To be great, to best help our patients, to give our hospitals what they want and need, we have to evolve from “internists in the hospital” to hospitalists. Hospitalists are defined not by our clinical effort but rather by our nonclinical effort. This is what hospitals are paying $1.7 million per year for. They had the internist in the hospital model and chose to pay more—they chose the hospitalist model.
To be a great hospitalist group means embracing the nonclinical work that envelops the clinical practice—the process and quality improvement (QI). That is, fundamentally changing the unsafe systems that surround our patients. Making them safer, more efficient and of higher quality.
This takes time.
Time = Money
It takes time to implement a QI project to reduce central line infections in the ICU. Or to develop and implement a VTE prophylaxis order set or an insulin or heparin drip protocol. Or to work closely with nursing to reduce falls on a medical unit. It takes time to be at the pneumonia core measures meeting every Monday at 7 a.m. and the hospital credentialing committee meeting every other Friday at 3 p.m. It also takes time to implement a new electronic health record or roll out the new LEAN project to reduce ED wait times.
This takes time, effort, and bandwidth—the kind that can’t be shoehorned into the average clinical day. This is work that needs to be done primarily during nonclinical hours. It’s the kind of work that defines HM as a field; the kind of work that increasingly determines your hospital’s bottom line; the kind of work that has tremendous value; the kind of work that requires remuneration.
In paying for the hospitalist model, your hospital is paying for the clinical (internist) and nonclinical (hospitalist) work you do. The $1.7 million per year is not a subsidy they pay to keep you in business. It’s the price they must pay to compensate your group for all the nonclinical work you do around quality, safety, efficiency, and leadership.
Q: But what if my group isn’t doing these kinds of things?
A: Then your hospital funding is at risk. The Montana story addresses just such a scenario. Clearly the hospital C-suite in this instance only valued (or was presented with) clinical work. Therefore, they felt that others should subsidize the hospitalist salaries—in this case, the clinic. I don’t know the particulars of this case but deduce this because it would be ludicrous to expect the clinic to pay for the part of the hospitalists’ time spent improving the hospital’s systems of care.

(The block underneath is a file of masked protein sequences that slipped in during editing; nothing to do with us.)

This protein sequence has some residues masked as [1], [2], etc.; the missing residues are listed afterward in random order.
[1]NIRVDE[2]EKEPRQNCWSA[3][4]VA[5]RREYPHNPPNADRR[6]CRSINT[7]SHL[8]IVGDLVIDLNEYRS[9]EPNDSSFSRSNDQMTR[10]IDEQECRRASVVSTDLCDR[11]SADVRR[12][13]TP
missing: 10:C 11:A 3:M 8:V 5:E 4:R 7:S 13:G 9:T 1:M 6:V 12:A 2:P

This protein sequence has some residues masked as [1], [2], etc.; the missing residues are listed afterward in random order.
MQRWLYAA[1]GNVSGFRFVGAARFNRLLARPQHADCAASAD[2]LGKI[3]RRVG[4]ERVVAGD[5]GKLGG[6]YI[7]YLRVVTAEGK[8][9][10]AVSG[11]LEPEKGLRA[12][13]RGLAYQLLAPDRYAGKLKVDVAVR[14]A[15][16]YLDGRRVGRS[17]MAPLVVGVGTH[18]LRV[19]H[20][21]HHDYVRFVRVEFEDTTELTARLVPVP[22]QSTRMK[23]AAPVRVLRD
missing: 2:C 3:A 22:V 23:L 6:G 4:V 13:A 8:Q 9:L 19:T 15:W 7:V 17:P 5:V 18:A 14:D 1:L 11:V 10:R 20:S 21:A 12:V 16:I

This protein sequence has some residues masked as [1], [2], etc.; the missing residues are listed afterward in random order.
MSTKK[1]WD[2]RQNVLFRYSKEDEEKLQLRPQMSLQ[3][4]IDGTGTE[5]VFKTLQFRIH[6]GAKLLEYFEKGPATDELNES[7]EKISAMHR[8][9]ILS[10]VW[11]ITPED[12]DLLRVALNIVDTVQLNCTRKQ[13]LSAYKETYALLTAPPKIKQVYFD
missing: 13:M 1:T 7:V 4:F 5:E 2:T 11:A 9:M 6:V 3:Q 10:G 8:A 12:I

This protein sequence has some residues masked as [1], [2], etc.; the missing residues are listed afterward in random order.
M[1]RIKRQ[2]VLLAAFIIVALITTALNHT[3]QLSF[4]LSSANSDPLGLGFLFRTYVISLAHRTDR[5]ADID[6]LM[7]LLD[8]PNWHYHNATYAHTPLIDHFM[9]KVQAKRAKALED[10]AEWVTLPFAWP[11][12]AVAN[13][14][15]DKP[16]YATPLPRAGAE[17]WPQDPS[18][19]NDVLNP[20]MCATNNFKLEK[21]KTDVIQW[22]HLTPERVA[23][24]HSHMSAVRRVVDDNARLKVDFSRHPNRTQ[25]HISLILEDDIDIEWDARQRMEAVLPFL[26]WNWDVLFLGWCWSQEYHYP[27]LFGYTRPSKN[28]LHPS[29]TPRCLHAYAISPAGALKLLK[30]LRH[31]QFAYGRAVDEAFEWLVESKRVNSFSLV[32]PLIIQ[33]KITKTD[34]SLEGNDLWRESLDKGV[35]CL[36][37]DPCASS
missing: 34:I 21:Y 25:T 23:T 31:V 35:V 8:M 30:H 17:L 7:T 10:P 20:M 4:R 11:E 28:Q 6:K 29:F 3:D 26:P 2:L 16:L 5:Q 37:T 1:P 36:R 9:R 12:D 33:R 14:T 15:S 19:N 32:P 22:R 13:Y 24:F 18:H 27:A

Writing the Final Chapter
At the core of the HM funding model is the concept of subsidy versus compensation. If we are only providing clinical care, then the offset dollars from the hospital to support our salaries is functionally a subsidy—a dollar amount to make up for our collections shortfall. However, if it is support for the nonclinical work we are doing, then it is compensation.
As the story of hospitalist funding is written, the report from Montana should serve as a cautionary tale. Hospital financial pressures likely will focus more scrutiny on the hospitalist financial support model. And as this story plays out, HM groups will be expected to bring more to the table than patient care.
Those that do will live happily ever after.
Those that don’t will be forced to answer the tough question: What’s the difference between an internist in the hospital and a hospitalist? If the answer is nothing, that story will have a decidedly and predictably less happy ending. TH
Dr. Glasheen is associate professor of medicine at the University of Colorado Denver, where he serves as director of the Hospital Medicine Program and the Hospitalist Training Program, and as associate program director of the Internal Medicine Residency Program.